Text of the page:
« Canon Law conference | Main | Reporting on Humanae Vitae, Fr. John C. Ford, SJ and Dr. Germain Grisez »

March 24, 2011

Crucifixes in Italian, German, and U.S. State Classrooms

The European Court of Human Rights has ruled that the presence of crucifixes in Italian state schools does not violate the freedom of religion protected by the Charter. The decision essentailly defers to the decisions that signatory countries make in this area. So the decision of the German high court that the display of crucifixes in German public schools constitutes a violation of the German Constitution is undisturbed. For a link to the decision and a brief favorable discussion, see here.

Under current law the U.S. approach folllows neither the ECHR nor the German approach. Crucifixes are not permitted in American public school classrooms (so the U.S. approach contradicts the ECHR), but the basis in the U.S. is the Establishment Clause; the approach in Germany is closer to our Free Exercise clause. Students may not be required to study "under the cross" if they complain. But crosses are permitted all over Bavaria without violation of German law.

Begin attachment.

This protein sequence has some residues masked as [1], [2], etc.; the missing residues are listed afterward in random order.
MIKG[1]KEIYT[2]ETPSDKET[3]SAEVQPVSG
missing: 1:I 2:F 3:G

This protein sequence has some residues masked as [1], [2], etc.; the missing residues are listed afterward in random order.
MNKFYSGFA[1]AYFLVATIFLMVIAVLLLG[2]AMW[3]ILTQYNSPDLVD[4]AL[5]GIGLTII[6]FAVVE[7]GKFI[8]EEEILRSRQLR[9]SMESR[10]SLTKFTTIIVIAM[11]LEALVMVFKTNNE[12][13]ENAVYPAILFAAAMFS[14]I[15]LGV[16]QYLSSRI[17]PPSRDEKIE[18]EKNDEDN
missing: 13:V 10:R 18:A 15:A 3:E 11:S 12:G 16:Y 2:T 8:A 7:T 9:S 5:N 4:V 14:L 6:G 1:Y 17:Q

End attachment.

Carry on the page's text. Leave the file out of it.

Posted by Steve Shiffrin on March 24, 2011 at 03:15 PM | Permalink


TrackBack URL for this entry:

Listed below are links to weblogs that reference Crucifixes in Italian, German, and U.S. State Classrooms:


Feed You can follow this conversation by subscribing to the comment feed for this post.

The comments to this entry are closed.